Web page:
Otunba Olufemi Okenla was formerly based in the United Kingdom where he thrived as a lawyer cum real estate. Though, he was not known by many in the country before the birth of his gigantic hotel structure, Ibis that has its location on Toyin Street Ikeja, he was well known in the UK where he spent almost 25 years before returning to his motherland.
Good looking Otunba Femi Okenla is indeed a man of many parts; aside being a lawyer and property developer and real estate player, he is also an author. The very articulate businessman wrote a book recently “Power Of Thoughts” to celebrate his 50th birthday which he said the purpose is to motivate and inspire the younger generation. This and many more was what the Ijebu, Ogun State born Otunba shed light on in this chat. Read on….
For the purpose of those who will be reading about you for the first time, let us into your formative years
I’m Olufemi Okenla. I was born nearly 50 years ago into the prominent family of Okenla in Ijebu-Ode, Ogun State. My father was a well known lawyer and hotelier. I had my education in Ijebu, Abeokuta and Lagos State. In 1989, I travelled to England.
Tell us about your transformation to the present time that you are able to achieve this lot in a relatively short time?
As you know now that I clocked the age of 50 on earth, which means I have spent almost half of my life in London because I left the shores of this country in 1989 before returning few years back. While in Nigeria, I qualified as a lawyer and got involved with some enterprises; and when I crossed over to the UK, I continued with my Law profession and I also started my Real Estate business among other businesses which I basically transported back to the country since 2009 when I came back. So, I have always been very hardworking as a lawyer, hotelier, businessman and entrepreneur.
We also learnt you are an author; tell us about that part of you
Yes, that’s true, I published a book on my 50th birthday, The Power of Thought. I have flair for writing, the book was meant for people to learn from my experience because I believe the book is very powerful. It tells people a lot about my metamorphosis and it’s a tool for the young generation.
How was your growth like in the business world; life at 20, at 30, at 40 and now that you are 50?
Life at the age of 20 was interesting even though naïve. I went to law school till 1987; I got married the year I left law school, I was 24years then and that was when I had my first child too. So I was faced with lots of responsibilities at that age; and in my 30s especially when I turned 33, I had already finished with my family business. I became a hustler very early in life because I couldn’t afford to fail my family; and that made me to be focused. I had to move my hustling to England. When I got there, I did a lot of work before settling into my law practice; from there I moved to Real Estate; I have a lot of properties that I developed; I later relocated some of my assets back to Nigeria, that’s the product of the hotel you are seeing today.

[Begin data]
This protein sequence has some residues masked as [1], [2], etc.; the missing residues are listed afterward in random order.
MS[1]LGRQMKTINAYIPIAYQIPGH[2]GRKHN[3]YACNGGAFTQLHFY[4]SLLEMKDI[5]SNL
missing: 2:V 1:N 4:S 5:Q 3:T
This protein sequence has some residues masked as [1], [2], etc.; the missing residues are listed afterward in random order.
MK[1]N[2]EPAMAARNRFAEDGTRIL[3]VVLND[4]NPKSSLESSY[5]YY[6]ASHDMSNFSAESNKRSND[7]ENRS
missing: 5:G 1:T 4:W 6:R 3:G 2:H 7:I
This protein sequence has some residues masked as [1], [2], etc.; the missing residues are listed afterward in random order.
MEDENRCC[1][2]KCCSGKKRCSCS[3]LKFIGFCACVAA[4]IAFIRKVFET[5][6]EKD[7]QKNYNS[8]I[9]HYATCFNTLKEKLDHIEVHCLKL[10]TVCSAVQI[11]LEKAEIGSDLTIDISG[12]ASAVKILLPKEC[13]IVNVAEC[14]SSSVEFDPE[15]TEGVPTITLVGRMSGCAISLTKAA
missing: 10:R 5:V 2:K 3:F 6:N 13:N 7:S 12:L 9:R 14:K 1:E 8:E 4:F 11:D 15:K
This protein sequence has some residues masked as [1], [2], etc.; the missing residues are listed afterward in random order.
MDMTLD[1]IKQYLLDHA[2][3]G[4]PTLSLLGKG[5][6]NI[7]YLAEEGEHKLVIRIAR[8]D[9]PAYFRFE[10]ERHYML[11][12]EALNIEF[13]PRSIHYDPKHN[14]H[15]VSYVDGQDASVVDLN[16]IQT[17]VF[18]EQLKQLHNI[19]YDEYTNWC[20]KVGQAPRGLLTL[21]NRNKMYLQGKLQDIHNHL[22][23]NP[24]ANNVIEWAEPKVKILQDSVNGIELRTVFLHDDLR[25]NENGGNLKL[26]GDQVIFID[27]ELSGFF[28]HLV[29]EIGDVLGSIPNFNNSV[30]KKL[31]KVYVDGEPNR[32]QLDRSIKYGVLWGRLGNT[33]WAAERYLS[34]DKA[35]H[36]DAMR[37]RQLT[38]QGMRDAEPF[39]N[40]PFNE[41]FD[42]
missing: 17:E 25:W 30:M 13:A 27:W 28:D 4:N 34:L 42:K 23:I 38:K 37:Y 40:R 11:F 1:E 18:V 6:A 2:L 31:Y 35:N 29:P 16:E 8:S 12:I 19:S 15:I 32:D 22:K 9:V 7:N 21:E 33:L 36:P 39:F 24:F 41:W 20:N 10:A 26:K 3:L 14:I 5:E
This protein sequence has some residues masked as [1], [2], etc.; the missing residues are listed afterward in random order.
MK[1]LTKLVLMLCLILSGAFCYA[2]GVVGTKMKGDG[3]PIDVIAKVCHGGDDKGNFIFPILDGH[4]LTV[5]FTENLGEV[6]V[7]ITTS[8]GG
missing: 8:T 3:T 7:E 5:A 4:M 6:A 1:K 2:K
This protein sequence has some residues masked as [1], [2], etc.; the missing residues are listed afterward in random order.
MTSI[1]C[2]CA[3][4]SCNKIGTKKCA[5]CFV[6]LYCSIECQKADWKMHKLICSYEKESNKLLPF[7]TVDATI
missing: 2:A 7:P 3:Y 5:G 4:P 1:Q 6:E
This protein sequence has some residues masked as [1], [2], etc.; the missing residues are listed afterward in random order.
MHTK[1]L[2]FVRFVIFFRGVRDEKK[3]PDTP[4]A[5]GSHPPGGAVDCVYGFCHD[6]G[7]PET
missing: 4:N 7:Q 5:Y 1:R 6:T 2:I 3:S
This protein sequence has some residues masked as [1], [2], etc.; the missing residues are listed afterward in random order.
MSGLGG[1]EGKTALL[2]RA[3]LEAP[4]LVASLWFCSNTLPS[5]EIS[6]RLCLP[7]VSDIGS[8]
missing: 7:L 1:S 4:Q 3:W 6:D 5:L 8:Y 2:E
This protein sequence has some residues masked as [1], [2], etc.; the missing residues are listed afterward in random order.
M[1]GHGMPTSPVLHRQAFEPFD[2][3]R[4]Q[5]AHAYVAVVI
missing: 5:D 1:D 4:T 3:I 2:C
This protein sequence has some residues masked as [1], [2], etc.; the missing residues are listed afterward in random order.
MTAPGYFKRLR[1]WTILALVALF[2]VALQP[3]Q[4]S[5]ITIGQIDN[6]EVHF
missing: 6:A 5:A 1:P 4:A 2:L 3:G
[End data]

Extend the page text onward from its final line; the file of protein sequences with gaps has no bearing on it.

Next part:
While this edifice was under construction, lots of people were hoping to know the man behind the huge project because many felt you sauntered into their consciousness out of the blues, how do you see this?
It’s logical, like I said, I left this country in 1989 and came back in 2009, though I come home like four times every year, the hotel being a very big one that has international name has somehow brought my name out, I would have preferred being in a corner. Even there have been lots of insinuation that am fronting for people, it’s normal. I don’t have anything to prove to anybody, people who know me well can tell you all about me.
How were you able to source for funds to start the project?
I have a lot of assets in the UK, most are real estate; what I did was to swop it for funds; it stands at 50% for the project and Skye Bank funded the remaining; so the issue of laundering money did not occur. The assets are verifiable; these are assets I put together for 26 years.
Have you done any business in Nigeria related to hospitality before you left for UK that made you go into this?
I’m an investor; I will do anything that will give me money legitimately. I started showing interest 10 years ago when my wife had her 40th birthday, it was done in the UK at IBIS Hotel; it was at that hotel that I conceived the idea that I would bring this down to Nigeria; a lot of people came from Nigeria then and they were all wowed at what they saw. I started a conscious effort searching for land and good location. Prior to this, I have been importing car spare parts, chemicals, trucks and other things even as a lawyer in the UK. But on Ibis, it took us some time to get land and that was in 2009 and it took us as well as 40 months to build. It opened my eyes to the fact that there is a gap in estate development in Nigeria, it was like my first major business project. Before it, I had built my country home in ijebu-Ode and my house in Magodo area of Lagos but the Ibis structure was quite different. We’ll soon be handing over 144 blocks of flats to Lagos State at Agbowa resettlement in Ikorodu, which we did with our Homes Deal Company; we have done commercial development and offices for people.
How soon will that be?
There are 144 flats. What we did was to show government that we could bring down the cost of houses. So we achieved bringing down the cost of a flat for four million naira. We will deliver because we signed that contract in 2012 and the whole idea was that we can build cheap and quality houses by some methods. We adopted a lot of methods that is different from what they do in Nigeria. For instance, we used plaster board for internal partition. We cut off a lot of process from the routine conventional building process in Nigeria and that is why we were able to achieve it. So we are looking forward to working with the federal government and actually the project was awarded by BRF when he was a governor, so we still hope to sell that project at the federal level.